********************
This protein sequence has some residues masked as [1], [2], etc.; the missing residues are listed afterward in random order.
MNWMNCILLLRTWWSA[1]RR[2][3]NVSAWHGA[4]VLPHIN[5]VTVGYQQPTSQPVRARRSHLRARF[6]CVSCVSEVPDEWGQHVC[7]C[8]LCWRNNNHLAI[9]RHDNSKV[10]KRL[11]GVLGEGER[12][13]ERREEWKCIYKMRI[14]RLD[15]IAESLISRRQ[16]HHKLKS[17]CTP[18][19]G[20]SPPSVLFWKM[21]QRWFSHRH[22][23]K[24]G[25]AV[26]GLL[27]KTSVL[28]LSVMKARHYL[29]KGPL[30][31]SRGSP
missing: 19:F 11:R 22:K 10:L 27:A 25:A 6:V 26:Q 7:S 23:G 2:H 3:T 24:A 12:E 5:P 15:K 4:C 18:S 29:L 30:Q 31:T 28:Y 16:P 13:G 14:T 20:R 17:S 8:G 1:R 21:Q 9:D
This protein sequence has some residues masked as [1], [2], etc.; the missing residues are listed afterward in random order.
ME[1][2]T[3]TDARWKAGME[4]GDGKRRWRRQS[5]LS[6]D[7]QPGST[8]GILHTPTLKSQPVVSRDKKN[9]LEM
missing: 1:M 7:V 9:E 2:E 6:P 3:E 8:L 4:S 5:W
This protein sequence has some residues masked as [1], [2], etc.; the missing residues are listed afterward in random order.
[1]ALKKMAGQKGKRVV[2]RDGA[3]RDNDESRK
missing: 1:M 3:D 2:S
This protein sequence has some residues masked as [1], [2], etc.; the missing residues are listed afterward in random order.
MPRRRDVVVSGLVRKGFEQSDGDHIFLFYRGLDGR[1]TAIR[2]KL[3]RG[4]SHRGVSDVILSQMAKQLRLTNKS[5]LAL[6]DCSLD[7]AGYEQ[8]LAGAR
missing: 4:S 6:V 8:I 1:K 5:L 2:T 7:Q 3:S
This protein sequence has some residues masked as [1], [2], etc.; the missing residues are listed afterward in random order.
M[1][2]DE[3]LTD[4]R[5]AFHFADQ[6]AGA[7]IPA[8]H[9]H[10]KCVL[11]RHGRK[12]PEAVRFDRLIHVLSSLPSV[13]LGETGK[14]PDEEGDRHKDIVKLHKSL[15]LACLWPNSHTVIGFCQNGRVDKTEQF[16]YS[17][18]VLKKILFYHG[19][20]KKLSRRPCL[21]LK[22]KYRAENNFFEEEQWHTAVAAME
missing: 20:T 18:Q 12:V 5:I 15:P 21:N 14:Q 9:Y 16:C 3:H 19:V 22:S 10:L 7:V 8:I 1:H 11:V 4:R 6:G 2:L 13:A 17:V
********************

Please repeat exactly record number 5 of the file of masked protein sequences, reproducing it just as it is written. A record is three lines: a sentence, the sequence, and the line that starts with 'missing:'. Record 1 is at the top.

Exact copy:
This protein sequence has some residues masked as [1], [2], etc.; the missing residues are listed afterward in random order.
M[1][2]DE[3]LTD[4]R[5]AFHFADQ[6]AGA[7]IPA[8]H[9]H[10]KCVL[11]RHGRK[12]PEAVRFDRLIHVLSSLPSV[13]LGETGK[14]PDEEGDRHKDIVKLHKSL[15]LACLWPNSHTVIGFCQNGRVDKTEQF[16]YS[17][18]VLKKILFYHG[19][20]KKLSRRPCL[21]LK[22]KYRAENNFFEEEQWHTAVAAME
missing: 20:T 18:Q 12:V 5:I 15:P 21:N 14:Q 9:Y 16:C 3:H 19:V 22:S 10:L 7:V 8:I 1:H 11:V 4:R 6:G 2:L 13:A 17:V